Beatrice S. Jordan

Legal Assistant: Lori Shelto (a/k/a Lorelei), Ext. 151


As a part of the Howd & Ludorf LLC’s appellate practice, civil rights defense, public entity defense groups, Beatrice appears in all state and federal courts throughout Connecticut, including both state and federal appellate courts, representing public officials, law enforcement officers, boards of education, land use commissions, firefighters, emergency response personnel and all other municipal employees.

She defends general and professional liability claims, and civil rights claims, including claims brought under 42 U.S.C 1983. She has served as appellate counsel for numerous public entities, successfully advocating the public entity’s position to the Connecticut Appellate Court, the Connecticut Supreme Court and the United States Court of Appeals for the Second Circuit.

Representative Matters

Mara v. Rilling

Mara v. Rilling, ___ F.3d ___ (2d Cir. 2019):  Howd & Ludorf, LLC partners Thomas R. Gerarde and Beatrice S. Jordan recently convinced the U.S. Court of Appeals for the Second Circuit to reverse a U. S. District Court decision denying summary judgment to the Fairfield, CT Police Department in a federal civil rights claim brought against it by Plaintiff John Mara.  The suit stemmed from an assault that occurred on a New Year’s Eve party in January 2012. Mara was identified as the perpetrator by an eyewitness and thereafter was interrogated by the FPD; and while he did not confess to the assault, he admitted he was intoxicated, there were parts of the night he did not remember, and that he could have been the perpetrator.  After Plaintiff was arrested pursuant to a warrant, additional information came to the attention of the FPD that another person, who looked similar to Mara, committed the assault. The FPD took supplemental statements and provided them to the prosecutor, who ultimately dismissed all charges as to plaintiff Mara.

Plaintiff brought a federal civil rights claim for false arrest, coerced interrogation, and violation of due process rights. The district court denied summary judgment to the involved FPD officers, but the Court of Appeals has now reversed, finding that the interview and presentation of photo arrays to the eyewitness were constitutional; the interrogation of Mara, while unpleasant, was not coercive in violation of the Constitution; and that the overall conduct of the FPD officers did not meet the high threshold for a due process violation— The net result being that the three involved officers were entitled to qualified immunity, as the existing case law did not clearly establish that the course of conduct implemented by the Fairfield P.D. was unconstitutional.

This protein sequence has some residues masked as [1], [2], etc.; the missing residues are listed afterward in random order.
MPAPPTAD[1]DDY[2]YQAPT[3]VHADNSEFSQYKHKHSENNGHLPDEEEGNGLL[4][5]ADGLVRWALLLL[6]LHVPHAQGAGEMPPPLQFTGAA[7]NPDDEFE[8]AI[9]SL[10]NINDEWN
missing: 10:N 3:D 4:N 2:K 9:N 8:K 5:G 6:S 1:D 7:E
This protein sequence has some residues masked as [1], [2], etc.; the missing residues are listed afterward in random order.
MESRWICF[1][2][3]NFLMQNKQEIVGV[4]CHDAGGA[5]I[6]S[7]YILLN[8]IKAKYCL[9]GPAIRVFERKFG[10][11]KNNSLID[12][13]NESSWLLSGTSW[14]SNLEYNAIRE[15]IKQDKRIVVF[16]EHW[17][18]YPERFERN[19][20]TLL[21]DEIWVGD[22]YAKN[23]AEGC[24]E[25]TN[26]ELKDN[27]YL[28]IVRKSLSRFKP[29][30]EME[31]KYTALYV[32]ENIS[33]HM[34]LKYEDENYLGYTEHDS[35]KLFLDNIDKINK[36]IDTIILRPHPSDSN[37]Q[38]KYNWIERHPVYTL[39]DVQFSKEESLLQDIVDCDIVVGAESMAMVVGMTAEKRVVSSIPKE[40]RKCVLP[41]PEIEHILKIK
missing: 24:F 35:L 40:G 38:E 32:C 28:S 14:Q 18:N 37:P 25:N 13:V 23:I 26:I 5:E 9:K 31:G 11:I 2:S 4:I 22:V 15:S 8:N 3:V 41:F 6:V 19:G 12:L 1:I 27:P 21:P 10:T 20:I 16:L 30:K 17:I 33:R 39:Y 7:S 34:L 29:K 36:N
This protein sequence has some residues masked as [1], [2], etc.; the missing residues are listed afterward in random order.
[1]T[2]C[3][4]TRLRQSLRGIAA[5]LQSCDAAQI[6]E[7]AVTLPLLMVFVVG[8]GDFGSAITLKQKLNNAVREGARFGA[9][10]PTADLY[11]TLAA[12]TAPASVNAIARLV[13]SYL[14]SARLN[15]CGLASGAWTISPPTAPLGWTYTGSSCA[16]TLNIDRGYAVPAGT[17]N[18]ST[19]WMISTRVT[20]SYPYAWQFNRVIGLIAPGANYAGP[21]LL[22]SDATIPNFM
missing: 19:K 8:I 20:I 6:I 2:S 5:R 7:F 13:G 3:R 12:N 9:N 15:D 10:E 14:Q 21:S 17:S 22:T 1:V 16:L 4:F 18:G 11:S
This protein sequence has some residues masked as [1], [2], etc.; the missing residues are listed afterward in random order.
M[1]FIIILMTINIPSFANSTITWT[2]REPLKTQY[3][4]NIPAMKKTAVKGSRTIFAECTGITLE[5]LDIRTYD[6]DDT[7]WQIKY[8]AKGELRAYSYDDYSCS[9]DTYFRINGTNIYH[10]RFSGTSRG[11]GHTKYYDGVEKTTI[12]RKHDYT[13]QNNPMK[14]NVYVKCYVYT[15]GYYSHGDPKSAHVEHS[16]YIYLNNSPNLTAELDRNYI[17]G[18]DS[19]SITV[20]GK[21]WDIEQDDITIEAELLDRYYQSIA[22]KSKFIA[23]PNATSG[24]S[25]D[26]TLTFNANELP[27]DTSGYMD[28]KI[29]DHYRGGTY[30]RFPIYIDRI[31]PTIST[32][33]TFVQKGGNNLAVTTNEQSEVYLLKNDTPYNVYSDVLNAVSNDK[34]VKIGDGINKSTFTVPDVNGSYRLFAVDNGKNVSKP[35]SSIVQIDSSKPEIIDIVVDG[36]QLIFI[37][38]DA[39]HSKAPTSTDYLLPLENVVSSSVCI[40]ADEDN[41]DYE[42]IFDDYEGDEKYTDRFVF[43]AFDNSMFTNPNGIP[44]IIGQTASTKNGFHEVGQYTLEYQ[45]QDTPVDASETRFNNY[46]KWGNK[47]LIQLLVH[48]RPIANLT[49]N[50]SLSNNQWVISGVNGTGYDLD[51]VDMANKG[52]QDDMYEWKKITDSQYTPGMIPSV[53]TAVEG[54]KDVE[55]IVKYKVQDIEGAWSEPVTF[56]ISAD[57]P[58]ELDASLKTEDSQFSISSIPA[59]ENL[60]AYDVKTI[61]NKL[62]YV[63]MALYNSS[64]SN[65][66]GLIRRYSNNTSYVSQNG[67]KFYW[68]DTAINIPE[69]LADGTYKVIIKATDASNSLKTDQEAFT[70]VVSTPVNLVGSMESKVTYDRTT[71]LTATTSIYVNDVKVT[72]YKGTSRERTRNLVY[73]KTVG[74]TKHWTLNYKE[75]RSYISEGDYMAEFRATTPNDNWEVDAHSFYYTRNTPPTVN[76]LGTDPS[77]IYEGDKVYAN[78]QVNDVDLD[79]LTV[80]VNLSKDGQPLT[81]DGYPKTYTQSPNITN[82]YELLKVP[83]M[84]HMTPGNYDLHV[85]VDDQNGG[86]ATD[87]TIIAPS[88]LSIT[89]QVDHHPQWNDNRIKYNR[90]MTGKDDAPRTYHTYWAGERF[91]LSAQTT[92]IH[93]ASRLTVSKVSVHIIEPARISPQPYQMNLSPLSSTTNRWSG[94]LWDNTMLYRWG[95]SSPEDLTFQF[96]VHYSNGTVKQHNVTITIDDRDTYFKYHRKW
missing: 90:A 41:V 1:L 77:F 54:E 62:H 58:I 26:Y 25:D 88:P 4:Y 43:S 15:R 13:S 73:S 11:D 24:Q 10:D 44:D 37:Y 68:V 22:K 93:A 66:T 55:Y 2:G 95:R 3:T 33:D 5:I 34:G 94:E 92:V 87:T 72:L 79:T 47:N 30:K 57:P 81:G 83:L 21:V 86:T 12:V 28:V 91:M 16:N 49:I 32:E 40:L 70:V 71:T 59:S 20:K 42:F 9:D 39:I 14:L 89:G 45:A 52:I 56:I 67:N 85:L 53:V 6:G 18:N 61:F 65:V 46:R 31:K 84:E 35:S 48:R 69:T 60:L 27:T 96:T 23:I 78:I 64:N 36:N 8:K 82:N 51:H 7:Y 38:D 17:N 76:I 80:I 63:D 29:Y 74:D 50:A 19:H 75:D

The Court of Appeals ordered that judgment enter for all Fairfield P.D. defendants.

Costa v. Plainville Board. of Education

Costa v. Plainville Bd. of Educ., 175 Conn. App. 402, 167 A.3d 1152 (2017), cert. denied, 327 Conn. 961, 172 A.3d 801 (2017): Affirming the trial court’s grant of summary judgment in favor the Town and Board of Education on the basis of governmental immunity against the plaintiff, a student who suffered a serious injury to his eye during a pick-up basketball game off school grounds while attending a high school senior class picnic.

Coderre v. City of Wallingford

Coderre v. City of Wallingford, 668 F. App’x 399 (2d Cir. 2016): Affirming the grant of summary judgment in favor of defendant police officers on both federal and state law claims of false arrest, and correlated state law claims.

Arrigoni Enterprises, LLC v. Town of Durham